Figures from the British Retail Consortium show that retail sales at stores open for more than a year were up 3.9 per cent compared to January 2013, boosted by furniture and home accessories. Including receipts at new stores, sales increased 5.4 per cent during the month, up from 3 per cent a year ago.
For the three months to the end of January, like-for-like sales were up 1.7 per cent, with non-food retail up 4 per cent. Online sales of non-food were up 19.2 per cent year on year in January, the strongest growth since January 2009 and meaning ecommerce now accounts for 17.4 per cent of sales.
The BRC says the figures are better than expected given the ongoing squeeze on personal finances as wage growth fails to keep up with inflation. However, it warns that comparisons are against “soft” non-food sales last year when snowy weather saw shoppers stay indoors and that this level of growth may not be maintained for the rest of the year.
It also cautions that many retailers have had to discount heavily to secure sales and this may have hit their bottom line, with some genuinely beating expectations but others now counting the cost of this strategy. John Lewis has hailed its decision to hold off on discounting until January for its out-performance of the market, while retailers such as Debenhams there were lured into discounting have issued profit warnings.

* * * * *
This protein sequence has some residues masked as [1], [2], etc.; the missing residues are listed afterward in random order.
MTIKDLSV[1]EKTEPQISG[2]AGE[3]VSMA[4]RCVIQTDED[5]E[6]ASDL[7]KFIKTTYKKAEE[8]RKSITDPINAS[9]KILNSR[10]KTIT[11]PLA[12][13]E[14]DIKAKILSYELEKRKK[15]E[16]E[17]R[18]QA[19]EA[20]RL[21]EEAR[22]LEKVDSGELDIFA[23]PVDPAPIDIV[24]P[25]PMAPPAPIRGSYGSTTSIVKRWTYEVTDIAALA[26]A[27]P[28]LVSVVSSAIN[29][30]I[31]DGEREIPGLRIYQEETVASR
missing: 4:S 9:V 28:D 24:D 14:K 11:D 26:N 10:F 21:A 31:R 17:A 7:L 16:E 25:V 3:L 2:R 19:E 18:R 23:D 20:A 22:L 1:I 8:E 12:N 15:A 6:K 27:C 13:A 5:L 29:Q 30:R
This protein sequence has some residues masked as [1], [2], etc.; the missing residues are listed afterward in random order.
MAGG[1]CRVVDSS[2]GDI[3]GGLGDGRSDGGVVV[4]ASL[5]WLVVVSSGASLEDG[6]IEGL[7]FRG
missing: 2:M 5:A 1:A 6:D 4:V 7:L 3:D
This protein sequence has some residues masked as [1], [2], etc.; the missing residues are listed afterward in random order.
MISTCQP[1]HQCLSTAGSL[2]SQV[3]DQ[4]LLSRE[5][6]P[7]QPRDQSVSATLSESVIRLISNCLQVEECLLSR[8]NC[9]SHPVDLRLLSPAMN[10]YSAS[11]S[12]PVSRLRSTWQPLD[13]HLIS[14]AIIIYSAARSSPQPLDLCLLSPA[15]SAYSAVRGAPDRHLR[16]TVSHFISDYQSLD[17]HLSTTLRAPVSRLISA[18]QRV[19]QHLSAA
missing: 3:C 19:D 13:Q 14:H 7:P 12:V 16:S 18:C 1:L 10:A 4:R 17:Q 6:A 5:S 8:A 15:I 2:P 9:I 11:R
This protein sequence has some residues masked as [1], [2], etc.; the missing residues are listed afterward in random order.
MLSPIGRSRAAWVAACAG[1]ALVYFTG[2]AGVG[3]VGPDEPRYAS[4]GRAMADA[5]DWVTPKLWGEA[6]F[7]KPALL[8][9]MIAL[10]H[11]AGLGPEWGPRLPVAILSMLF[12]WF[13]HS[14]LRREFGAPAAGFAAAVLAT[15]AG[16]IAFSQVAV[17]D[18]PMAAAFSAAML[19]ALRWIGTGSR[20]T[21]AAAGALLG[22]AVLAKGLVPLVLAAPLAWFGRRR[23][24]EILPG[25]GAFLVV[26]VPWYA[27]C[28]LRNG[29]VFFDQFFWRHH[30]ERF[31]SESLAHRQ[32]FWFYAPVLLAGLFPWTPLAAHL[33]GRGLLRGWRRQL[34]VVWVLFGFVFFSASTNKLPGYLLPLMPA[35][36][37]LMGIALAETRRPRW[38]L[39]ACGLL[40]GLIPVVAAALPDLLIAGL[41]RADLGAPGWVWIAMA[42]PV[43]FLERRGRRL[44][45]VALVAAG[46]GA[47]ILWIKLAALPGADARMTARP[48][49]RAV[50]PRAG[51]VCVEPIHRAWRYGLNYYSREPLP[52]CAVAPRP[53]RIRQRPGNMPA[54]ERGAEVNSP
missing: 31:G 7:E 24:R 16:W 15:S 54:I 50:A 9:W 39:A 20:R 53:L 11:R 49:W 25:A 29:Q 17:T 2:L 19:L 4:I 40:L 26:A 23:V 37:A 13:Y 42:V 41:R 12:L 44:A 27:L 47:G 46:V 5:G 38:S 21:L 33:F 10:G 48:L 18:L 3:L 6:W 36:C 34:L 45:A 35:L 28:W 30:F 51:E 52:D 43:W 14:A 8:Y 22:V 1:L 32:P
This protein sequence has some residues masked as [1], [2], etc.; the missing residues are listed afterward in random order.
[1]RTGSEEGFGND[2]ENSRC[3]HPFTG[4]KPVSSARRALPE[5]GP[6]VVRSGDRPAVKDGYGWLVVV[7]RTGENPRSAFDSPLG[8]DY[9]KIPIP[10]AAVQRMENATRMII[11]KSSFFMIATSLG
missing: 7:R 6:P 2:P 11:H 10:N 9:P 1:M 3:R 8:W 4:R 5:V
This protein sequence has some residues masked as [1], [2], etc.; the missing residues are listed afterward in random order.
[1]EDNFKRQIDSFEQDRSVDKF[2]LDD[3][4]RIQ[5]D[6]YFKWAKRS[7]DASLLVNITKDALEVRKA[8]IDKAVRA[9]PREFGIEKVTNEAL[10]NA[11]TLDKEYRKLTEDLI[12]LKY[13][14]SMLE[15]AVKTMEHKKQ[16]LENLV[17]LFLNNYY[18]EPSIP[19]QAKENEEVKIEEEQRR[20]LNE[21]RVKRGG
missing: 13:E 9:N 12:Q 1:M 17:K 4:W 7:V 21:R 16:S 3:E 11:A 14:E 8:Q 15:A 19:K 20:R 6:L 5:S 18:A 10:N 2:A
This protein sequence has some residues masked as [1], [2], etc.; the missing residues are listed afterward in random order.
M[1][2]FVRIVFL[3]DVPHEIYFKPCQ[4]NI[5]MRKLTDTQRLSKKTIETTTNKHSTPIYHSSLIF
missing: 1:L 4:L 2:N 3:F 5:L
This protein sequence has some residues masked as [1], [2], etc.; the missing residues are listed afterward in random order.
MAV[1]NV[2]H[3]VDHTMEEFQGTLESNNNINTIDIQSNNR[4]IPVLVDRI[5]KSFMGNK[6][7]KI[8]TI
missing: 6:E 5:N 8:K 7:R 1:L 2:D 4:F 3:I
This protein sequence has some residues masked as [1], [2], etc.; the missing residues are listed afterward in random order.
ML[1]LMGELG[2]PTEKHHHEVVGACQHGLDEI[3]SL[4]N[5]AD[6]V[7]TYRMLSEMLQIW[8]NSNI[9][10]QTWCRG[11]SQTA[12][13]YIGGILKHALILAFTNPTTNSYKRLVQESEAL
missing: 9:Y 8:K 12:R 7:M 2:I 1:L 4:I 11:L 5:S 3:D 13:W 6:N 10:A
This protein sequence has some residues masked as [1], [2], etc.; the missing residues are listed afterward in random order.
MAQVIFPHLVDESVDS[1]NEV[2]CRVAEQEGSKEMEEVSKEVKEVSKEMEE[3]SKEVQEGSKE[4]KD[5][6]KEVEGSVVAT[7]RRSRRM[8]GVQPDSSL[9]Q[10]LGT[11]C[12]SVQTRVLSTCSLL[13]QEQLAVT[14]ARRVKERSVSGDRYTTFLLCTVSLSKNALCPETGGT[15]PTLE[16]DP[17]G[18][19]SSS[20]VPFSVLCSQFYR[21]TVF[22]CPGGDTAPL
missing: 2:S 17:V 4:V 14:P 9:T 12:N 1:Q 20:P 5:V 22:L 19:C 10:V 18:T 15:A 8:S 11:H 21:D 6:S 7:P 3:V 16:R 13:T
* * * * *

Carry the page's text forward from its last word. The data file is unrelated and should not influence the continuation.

Helen Dickinson, director general at the BRC, says: “Customers responded enthusiastically to a range of sales and promotions on non-food items this January. Retailers succeeded in tempting shoppers in with promotions and they also saw strong demand across new ranges, helped by improvements in consumer conditions.
“Given the underlying conditions, it remains to be seen how the trend for the rest of the year will pan out.”
There is a “stark” contrast between food and non-food, with the former seeing value sales for the three months to the end of January fall by 1.2 per cent year on year as the grocers continue to battle for market share. The major supermarket chains are offering widespread discounts and January promotions as they fight to attract customers amid growing competition from discount and premium grocers.
David McCorquodale, head of retail at KPMG, says: “The divide between food and non-food is stark, with the battle for market share in food remaining ferocious, customer loyalty fickle and cost deflation being passed through to the consumer.”